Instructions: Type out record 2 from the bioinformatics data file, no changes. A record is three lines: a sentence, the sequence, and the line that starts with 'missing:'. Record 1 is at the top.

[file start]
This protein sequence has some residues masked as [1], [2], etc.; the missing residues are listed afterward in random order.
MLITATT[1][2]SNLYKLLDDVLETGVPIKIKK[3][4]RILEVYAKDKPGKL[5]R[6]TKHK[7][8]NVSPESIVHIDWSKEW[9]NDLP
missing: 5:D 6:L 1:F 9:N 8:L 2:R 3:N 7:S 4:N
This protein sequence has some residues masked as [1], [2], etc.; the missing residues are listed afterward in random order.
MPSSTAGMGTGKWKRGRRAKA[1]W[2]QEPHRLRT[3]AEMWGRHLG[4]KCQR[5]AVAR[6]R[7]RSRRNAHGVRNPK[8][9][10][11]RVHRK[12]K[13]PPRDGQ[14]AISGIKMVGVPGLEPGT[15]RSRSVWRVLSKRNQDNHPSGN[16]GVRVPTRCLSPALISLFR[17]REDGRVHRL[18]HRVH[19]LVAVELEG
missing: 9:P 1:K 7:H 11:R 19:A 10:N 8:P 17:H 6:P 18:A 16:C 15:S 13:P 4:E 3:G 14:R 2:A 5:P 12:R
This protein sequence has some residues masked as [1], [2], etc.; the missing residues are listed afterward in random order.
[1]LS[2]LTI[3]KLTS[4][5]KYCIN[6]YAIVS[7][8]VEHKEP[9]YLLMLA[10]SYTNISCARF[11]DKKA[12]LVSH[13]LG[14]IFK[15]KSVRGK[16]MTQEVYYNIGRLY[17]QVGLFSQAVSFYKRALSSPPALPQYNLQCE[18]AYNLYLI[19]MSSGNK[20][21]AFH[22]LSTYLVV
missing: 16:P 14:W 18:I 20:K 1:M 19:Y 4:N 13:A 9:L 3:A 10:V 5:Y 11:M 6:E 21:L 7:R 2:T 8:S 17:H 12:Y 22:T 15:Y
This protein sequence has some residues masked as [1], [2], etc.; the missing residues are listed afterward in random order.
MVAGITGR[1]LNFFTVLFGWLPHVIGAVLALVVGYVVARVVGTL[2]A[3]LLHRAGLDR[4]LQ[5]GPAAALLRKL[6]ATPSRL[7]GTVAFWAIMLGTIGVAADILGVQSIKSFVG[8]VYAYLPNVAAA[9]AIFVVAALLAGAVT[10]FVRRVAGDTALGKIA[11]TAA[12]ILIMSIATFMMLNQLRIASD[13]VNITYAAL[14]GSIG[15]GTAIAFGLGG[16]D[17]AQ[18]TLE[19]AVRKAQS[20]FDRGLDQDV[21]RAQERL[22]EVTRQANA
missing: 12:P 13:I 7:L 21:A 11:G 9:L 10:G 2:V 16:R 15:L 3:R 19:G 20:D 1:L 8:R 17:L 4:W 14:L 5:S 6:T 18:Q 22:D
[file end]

This protein sequence has some residues masked as [1], [2], etc.; the missing residues are listed afterward in random order.
MPSSTAGMGTGKWKRGRRAKA[1]W[2]QEPHRLRT[3]AEMWGRHLG[4]KCQR[5]AVAR[6]R[7]RSRRNAHGVRNPK[8][9][10][11]RVHRK[12]K[13]PPRDGQ[14]AISGIKMVGVPGLEPGT[15]RSRSVWRVLSKRNQDNHPSGN[16]GVRVPTRCLSPALISLFR[17]REDGRVHRL[18]HRVH[19]LVAVELEG
missing: 9:P 1:K 7:H 11:R 19:A 10:N 8:P 17:H 6:P 18:A 16:C 15:S 13:P 4:E 3:G 14:R 2:A 5:P 12:R